Laptop vs. Netbook vs. Smartphone
Video is a huge part of portable computing these days. Whether it's viewing YouTube clips, streaming movies from Netflix, catching up on a missed show via Hulu, or enjoying a DVD on a long flight, everyone loves to watch. Laptops can obviously do it all, but video capabilities are a common selling point of the modern smartphone, too.
Laptop: A laptop offers the best video viewing, hands down. A full-fledged laptop probably has an optical drive that you can use to watch DVDs (or even Blu-ray movies, if it's the appropriate drive). The large, high-res screens are easy to look at for extended periods, and good speakers are an option that you won't find with the other two types of devices. Nobody wants to huddle around a 9-inch screen, let alone a 3.5-inch display, to share a laugh at a video of some crazy kids almost hurting themselves on YouTube.
Netbook: You get better battery life with a netbook, but you give up too much in the process. The machine doesn't have an optical drive, so DVDs or Blu-ray movies are out. The 9- to 11-inch screens are hard to watch for extended periods, and even harder to share with friends--and good luck finding a netbook with decent speakers. Sure, all of the online video services are still at your disposal with a netbook, but you'd be much happier watching them on a bigger laptop.
Smartphone: Smartphones are really useful only for very short video clips from a limited number of providers. No smartphone has legitimate Hulu access. Netflix streaming may be coming to smartphones, but it's not there quite yet. Many sites that rely on Flash won't stream video on smartphones until Android 2.2 comes. Even when you can find something to watch, staring at a screen smaller than 4 inches gets old in a hurry.
What to buy: Laptops take the crown. You can watch whatever you want, whenever you want, on a screen big enough and with speakers good enough to actually enjoy it. The only real drawback is battery life: Shop carefully for a laptop that will get you through a whole movie or two, especially if watching on a plane or during a long road trip is a priority.
Need to kill a little free time? Get your game on. Portable gaming is huge, but you'll find major differences in the quality and quantity of games available for these three portable devices. Whether you're a casual player or a serious gamer, you have important choices to make regarding your portable game machine.
Laptop: A decent laptop for gaming has a dedicated graphics chip, and thus costs a little more than basic entry-level models, but you can still get one cheaply enough. If you shop carefully, a good game-capable laptop shouldn't cost you more than $1000. With such a machine, you have access to the huge library of Windows games and great gaming services like Steam, plus Web-based games, user mods, and more. You have to shop carefully to find a laptop that plays games really well, and you'll likely end up with a model that's a little bigger and heavier--with less battery life--than a laptop that isn't appropriate for games. Many PC games don't play well with a touchpad, so you'll also need a mouse and an appropriate surface to play on; you lose some portability as a result.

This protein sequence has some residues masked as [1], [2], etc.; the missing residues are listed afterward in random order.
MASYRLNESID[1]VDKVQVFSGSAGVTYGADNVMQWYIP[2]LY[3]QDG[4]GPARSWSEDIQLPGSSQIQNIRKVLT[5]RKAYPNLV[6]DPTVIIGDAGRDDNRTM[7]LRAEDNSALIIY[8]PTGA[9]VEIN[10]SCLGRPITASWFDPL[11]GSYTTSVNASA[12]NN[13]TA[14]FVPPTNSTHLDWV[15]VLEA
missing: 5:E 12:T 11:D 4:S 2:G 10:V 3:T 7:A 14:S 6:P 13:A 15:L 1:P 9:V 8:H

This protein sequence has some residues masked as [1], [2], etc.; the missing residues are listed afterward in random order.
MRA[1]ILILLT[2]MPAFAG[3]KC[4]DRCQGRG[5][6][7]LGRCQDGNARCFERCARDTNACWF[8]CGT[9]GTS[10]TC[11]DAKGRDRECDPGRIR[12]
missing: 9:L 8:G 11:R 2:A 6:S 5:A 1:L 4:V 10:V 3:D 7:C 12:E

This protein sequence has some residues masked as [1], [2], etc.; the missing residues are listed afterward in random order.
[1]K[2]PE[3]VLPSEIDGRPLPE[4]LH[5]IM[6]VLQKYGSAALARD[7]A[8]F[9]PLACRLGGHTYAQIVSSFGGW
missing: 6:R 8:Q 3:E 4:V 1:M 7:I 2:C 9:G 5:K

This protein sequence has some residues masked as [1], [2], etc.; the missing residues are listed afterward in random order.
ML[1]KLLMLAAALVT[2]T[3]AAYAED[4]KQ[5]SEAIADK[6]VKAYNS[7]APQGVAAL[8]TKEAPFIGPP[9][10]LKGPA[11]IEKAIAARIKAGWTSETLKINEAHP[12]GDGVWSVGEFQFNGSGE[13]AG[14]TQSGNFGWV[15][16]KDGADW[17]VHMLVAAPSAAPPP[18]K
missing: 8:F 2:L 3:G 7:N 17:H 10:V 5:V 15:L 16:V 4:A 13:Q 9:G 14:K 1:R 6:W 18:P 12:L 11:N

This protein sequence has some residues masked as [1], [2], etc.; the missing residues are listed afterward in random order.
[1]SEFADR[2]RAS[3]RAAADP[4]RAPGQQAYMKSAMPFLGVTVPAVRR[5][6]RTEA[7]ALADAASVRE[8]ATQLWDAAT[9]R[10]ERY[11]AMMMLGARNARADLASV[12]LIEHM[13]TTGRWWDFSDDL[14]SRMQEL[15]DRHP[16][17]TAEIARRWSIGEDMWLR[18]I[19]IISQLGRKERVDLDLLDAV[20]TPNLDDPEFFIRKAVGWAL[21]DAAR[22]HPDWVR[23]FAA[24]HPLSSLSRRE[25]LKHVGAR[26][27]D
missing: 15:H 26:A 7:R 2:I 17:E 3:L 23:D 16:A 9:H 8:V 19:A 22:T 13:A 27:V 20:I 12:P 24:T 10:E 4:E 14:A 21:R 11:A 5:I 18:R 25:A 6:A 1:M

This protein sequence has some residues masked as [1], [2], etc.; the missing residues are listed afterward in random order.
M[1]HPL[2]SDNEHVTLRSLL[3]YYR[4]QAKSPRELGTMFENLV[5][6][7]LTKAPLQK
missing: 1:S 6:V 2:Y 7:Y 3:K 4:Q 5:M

Netbook: Just say no. From underpowered CPUs to anemic graphics capabilities to low amounts of RAM to cramped screens, netbooks make terrible gaming computers. You can get away with simple in-browser games and some years-old classics, but you won't have a good time with modern games at all.
Smartphone: Photographers often say that the best camera is the one you have with you, and the same could be said of game machines. When you have some time to kill, a fancy gaming laptop does you no good if you don't have it with you, but your phone almost never leaves your side. A phone is small enough to use easily on a bus or train, and since most phone games are designed to be played in short sessions, you can get 5 minutes in, quit, and play more later.
Among smartphones, the iPhone has by far the biggest and best games library, easily rivaling the libraries of dedicated handheld game systems. Android phones come in a distant second, but the gaming selection and quality on the Android Market is growing quickly. Blackberry devices aren't exactly game-free, but have the worst selection of all. Microsoft's upcoming Windows Phone 7 may be the smartphone gaming option to beat, considering its integration of Xbox Live and partnerships with major game publishers.
What to buy: If the games you like are big, full-featured, triple-A titles that have high production values and take hours to play, you want a laptop with a discrete graphics chip. Avoid netbooks and laptops with integrated graphics, unless you care only about playing simple browser-based games. For gaming on the go, it's hard to beat the iPhone, though Android phones are coming on strong. After all, what's a better portable game machine than the one you already carry around every day?